Providing incentives for practices to open for longer, and making it easier to see a GP quickly and to book appointments ahead, are only part of the story. We are also expanding primary care through new and additional GP practices. We have already replaced and refurbished nearly 3,000 GP premises and built more than 650 one-stop primary care centres. We have invested nearly £1.5 billion in primary and community care facilities since 2003 under the LIFT—local improvement finance trust—initiative.

In order further to improve access to GP services and to tackle some of the persistent health inequalities, we need to do more. We are investing £500 million over the next three years to provide a new GP-led health centre in every primary care trust in the country. Any member of the public, regardless of which local GP practice they are registered at, will be able to walk in and use those services or book an appointment in advance. Every centre will be open from 8 o’clock in the morning to 8 o’clock in the evening, seven days a week, 52 weeks a year.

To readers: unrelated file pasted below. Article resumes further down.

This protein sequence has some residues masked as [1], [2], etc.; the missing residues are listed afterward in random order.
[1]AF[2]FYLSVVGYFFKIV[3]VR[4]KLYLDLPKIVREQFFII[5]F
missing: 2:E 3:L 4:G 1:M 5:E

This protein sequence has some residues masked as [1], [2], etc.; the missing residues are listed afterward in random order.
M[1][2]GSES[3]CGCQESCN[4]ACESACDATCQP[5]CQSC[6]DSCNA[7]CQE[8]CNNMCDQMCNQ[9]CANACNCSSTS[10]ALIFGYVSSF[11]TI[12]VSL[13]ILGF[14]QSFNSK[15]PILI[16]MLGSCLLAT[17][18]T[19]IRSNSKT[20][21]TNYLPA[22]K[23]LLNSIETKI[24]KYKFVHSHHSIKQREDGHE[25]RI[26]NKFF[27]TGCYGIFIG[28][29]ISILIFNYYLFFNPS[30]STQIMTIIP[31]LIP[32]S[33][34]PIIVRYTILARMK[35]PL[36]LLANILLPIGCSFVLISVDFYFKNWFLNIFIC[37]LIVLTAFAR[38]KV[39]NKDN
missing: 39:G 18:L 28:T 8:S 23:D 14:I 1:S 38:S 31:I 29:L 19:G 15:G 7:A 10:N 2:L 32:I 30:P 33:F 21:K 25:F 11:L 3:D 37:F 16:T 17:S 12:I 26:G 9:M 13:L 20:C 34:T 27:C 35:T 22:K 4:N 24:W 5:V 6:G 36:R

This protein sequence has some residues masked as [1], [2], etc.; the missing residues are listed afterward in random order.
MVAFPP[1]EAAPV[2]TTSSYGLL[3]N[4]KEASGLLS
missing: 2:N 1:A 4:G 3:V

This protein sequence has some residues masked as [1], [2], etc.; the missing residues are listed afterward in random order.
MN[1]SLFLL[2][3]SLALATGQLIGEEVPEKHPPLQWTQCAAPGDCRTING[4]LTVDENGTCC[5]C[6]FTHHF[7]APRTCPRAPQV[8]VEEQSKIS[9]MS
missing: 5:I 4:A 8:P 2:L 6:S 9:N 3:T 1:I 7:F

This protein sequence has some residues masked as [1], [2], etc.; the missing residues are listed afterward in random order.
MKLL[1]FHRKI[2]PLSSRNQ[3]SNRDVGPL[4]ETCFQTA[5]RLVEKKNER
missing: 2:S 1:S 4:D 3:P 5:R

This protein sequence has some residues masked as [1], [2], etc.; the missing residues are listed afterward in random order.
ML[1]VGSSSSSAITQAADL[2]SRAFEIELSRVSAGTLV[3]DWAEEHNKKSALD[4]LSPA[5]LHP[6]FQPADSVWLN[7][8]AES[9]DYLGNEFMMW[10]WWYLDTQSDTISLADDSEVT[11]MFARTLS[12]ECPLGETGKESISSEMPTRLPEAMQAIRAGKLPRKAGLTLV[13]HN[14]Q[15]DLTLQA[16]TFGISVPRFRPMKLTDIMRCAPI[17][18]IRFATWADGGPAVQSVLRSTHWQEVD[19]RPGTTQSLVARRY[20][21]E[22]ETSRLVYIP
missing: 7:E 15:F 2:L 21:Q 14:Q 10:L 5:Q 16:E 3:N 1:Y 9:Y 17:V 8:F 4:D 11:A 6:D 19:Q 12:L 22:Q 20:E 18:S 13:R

Tony Baldry (Banbury) (Con): The Minister has talked about carrots and incentives for GPs to improve access, and I am sure that we all welcome that, as it is good news. However, there is one thing that I am at a complete
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loss to understand. In the whole area covered by the Oxfordshire PCT there will be just one Darzi centre in one bit of the county, so how will that help everyone else all over the rest of Oxfordshire? Would it not be better to put the money that will go into that Darzi centre into the general pot of incentives and carrots to help all GPs improve their services? Effectively, what will happen is that one Darzi centre in one bit of the county will be competing with the GP practices there, while the rest of the county will not benefit at all from the centre. I do not understand the public policy imperative of all that. It is very confusing.

Mr. Bradshaw: What happens in Oxfordshire is a matter for Oxfordshire PCT. The hon. Gentleman might want to make representations to the PCT. If he does not want the new walk-in centre in his constituency, in Banbury, perhaps the trust would be better off putting it in Oxford, where students could benefit from it.